The works at Shenfield station, would appear to be taking a well-built mainly 1930s station and turning it into a terminus for Crossrail able to handle up to twelve trains per hour and an interchange with services to Colchester, Ipswich, Norwich, Southend and all points to the North and East of East Anglia.

Brentwood

Brentwood station has a lot of work completed or underway.

  • The station office seems to have been refurbished.
  • There are only lifts to the central Platforms 2 and 3.
  • Platform extensions to all four platforms are underway.
  • The bridge seems to be being refurbished rather than replaced.

I can find no references to lifts for Platform 1 and 4.

The works at Brentwood station would appear to be much simpler than Shenfield, but from the look of the new entrance and the visualisation in the Brentwood station web page on the Crossrail web site, they will create a very capable two platform station for Crossrail.

Harold Wood

Harold Wood station  has a lot of work completed or underway.

  • A new bridge has been installed, but not completed.
  • Lifts are to be installed.
  • Platform extensions to all four platforms are underway.
  • The platform buildings seem to have been refurbished.

I would also assume that the station office will be refurbished.

The works at Harold Wood station, show that it will be good station, with a good interchange between Crossrail and services on the fast lines.

But why is there such a good interchange between the two sets of lines? Is it just because Brentford is not a full interchange?

Or is it so that the services to and from Southend Victoria can still call??

Gidea Park

Gidea Park station is very much a work in progress.

  • A new bridge is being built with lifts under the largest plastic umbrella in London.
  • Platform extensions to all four platforms are underway.
  • The platform buildings seem to have been refurbished.

The works at Gidea Park station will create another good station, that has an excellent step-free interchange between Crossrail and the fast lines.

I must ask the same questions as I did for Harold Wood.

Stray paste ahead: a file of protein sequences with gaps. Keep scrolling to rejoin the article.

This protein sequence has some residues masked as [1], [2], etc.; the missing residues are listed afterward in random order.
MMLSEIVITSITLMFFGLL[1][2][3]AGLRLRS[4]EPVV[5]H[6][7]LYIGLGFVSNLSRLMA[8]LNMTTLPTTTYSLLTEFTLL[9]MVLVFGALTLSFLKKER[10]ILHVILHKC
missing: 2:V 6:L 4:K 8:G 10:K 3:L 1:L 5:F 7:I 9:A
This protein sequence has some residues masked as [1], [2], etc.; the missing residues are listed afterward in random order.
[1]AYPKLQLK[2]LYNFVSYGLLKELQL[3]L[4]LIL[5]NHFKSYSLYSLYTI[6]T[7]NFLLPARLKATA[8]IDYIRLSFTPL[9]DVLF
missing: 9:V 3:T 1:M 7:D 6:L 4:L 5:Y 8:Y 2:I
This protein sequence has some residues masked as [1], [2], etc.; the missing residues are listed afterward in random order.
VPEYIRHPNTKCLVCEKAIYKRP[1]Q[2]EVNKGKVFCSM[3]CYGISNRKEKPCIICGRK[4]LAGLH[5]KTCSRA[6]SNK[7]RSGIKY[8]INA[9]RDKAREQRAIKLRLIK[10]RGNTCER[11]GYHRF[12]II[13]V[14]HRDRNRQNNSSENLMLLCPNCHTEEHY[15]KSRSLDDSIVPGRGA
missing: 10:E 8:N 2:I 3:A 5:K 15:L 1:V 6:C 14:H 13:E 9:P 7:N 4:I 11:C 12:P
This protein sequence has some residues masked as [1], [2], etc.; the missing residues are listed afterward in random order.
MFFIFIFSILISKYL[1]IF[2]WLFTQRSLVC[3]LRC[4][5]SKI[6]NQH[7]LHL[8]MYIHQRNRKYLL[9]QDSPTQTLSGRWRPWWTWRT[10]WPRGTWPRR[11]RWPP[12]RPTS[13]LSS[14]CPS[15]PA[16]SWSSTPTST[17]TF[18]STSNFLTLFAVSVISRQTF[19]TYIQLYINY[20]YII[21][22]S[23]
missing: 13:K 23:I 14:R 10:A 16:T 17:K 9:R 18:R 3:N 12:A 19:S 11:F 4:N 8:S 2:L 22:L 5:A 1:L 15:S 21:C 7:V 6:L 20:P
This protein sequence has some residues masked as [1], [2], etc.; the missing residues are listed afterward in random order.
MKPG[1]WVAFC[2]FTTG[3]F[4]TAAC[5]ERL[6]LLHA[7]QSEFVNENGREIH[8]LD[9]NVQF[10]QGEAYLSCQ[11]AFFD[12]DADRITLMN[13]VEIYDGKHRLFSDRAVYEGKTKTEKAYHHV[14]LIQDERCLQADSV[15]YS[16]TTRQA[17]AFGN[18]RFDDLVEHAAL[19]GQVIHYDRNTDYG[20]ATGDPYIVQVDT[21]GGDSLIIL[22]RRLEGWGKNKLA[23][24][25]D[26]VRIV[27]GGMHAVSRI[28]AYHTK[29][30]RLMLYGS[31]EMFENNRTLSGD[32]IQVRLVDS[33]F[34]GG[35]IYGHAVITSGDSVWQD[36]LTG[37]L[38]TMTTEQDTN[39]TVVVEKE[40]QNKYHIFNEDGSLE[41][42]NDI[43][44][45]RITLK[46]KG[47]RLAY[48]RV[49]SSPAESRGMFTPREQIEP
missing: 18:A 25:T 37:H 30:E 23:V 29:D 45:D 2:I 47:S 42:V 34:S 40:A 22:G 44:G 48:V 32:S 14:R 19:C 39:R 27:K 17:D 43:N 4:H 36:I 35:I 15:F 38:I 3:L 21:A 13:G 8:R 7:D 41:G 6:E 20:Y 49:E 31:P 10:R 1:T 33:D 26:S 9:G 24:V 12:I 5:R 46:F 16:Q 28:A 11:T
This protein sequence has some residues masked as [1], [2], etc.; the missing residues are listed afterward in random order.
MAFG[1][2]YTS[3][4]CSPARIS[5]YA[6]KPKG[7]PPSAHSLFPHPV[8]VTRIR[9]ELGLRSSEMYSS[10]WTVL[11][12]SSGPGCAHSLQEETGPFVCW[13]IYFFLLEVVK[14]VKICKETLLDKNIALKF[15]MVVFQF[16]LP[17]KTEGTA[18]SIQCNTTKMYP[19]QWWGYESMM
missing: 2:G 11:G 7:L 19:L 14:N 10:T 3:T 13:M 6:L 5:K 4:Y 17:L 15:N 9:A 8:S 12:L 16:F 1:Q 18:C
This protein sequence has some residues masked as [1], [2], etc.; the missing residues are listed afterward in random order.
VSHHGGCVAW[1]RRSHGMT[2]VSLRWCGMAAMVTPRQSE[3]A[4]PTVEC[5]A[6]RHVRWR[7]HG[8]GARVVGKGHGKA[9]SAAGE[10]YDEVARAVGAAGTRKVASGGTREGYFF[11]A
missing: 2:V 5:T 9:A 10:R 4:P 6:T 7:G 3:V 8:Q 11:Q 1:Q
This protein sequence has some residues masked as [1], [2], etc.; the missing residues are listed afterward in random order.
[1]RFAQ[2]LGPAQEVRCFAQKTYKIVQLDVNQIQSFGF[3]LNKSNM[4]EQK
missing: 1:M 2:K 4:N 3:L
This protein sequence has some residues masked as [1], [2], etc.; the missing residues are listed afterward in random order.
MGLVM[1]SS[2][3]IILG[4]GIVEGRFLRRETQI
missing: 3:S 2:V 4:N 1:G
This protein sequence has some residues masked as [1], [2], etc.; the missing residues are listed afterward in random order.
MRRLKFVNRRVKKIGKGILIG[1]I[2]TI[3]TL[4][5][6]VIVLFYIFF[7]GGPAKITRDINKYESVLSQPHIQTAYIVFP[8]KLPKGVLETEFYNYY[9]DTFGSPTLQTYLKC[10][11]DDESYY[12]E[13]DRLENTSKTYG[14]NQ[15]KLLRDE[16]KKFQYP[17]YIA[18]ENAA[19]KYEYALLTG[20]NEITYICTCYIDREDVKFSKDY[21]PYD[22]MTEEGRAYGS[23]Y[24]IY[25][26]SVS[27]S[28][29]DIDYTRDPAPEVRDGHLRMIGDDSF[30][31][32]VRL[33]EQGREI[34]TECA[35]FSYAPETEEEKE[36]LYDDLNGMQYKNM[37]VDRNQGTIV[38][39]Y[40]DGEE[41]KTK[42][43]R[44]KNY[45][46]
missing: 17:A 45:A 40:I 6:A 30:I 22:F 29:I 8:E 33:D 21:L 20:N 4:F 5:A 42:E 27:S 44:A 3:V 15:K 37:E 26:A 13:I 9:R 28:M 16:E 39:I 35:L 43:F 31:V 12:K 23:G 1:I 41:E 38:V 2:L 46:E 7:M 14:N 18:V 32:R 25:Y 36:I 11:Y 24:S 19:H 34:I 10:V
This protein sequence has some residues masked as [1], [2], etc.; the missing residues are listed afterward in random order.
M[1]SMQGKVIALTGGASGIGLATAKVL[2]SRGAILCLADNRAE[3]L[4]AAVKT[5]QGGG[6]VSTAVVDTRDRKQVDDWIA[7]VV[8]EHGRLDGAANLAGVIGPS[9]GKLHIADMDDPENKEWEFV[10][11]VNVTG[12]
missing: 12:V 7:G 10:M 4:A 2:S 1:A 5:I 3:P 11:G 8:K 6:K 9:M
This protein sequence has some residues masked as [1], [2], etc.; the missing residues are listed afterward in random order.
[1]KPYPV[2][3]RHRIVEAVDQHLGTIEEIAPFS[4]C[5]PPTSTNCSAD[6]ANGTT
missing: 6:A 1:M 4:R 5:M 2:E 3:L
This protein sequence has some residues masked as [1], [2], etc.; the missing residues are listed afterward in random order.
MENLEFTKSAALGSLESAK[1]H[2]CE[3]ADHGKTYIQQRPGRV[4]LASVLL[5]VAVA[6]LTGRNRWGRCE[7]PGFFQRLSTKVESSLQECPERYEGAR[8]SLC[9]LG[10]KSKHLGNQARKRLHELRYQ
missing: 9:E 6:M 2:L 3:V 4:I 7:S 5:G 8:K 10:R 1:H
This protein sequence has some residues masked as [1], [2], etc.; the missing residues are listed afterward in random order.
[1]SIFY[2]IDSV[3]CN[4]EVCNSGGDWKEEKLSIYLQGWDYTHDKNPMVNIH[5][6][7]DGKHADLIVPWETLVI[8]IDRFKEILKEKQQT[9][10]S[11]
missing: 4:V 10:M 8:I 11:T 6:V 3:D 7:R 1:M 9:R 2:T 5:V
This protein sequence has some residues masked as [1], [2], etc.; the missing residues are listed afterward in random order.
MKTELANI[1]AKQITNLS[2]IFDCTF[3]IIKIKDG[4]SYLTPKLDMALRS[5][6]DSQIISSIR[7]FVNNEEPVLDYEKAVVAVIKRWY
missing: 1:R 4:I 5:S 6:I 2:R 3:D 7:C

Romford

Romford station doesn’t appear to be seeing much work yet.

According to the Romford station page on the Crossrail web site, this is being done.

  • A substantially improved ticket hall with revised entrances
  • Three new lifts for step-free access to platforms
  • Platform extensions to accommodate the new 200 metre long Crossrail trains.

This is obviously in addition to revised and improved signage, help points and seating.

Romford station from the pictures looks to be a solid station with nice period features, with some excellent marble and quality ironwork.

Chadwell Heath

Chadwell Heath station is very much on the way to be ready.

  • A new footbridge has been built and commissioned.
  • Platform extension work is underway.
  • A turnback siding has been built east of the station.

 

I didn’t check out the actual station building, but this web page from Crossrail has a visualisation.

Goodmayes

Goodmayes station is in the process of being updated.

  • The current footbridge is being updated.
  • Three lifts will be added to provide step-free access to all platforms.
  • The station building is being rebuilt.
  • Platform extension work is underway.

The works at Goodmayes station will create a good suburban station, by building on the existing station office and footbridge.

Seven Kings

Seven Kings station is going through refurbishment.

  • Lifts will be added
  • The station building looks like it will be substantially rebuilt.
  • The area outside the station will be improved.

From the pictures, it does appear that the station is one of the few with a picnic table outside.

Ilford

Ilford station is scheduled to be completely rebuilt according to the Ilford station page on the Crossrail web site.

  • A new spacious, modern and bright station building on Cranbrook Road
  • A larger ticket hall with simplified ticket facilities and larger gate-line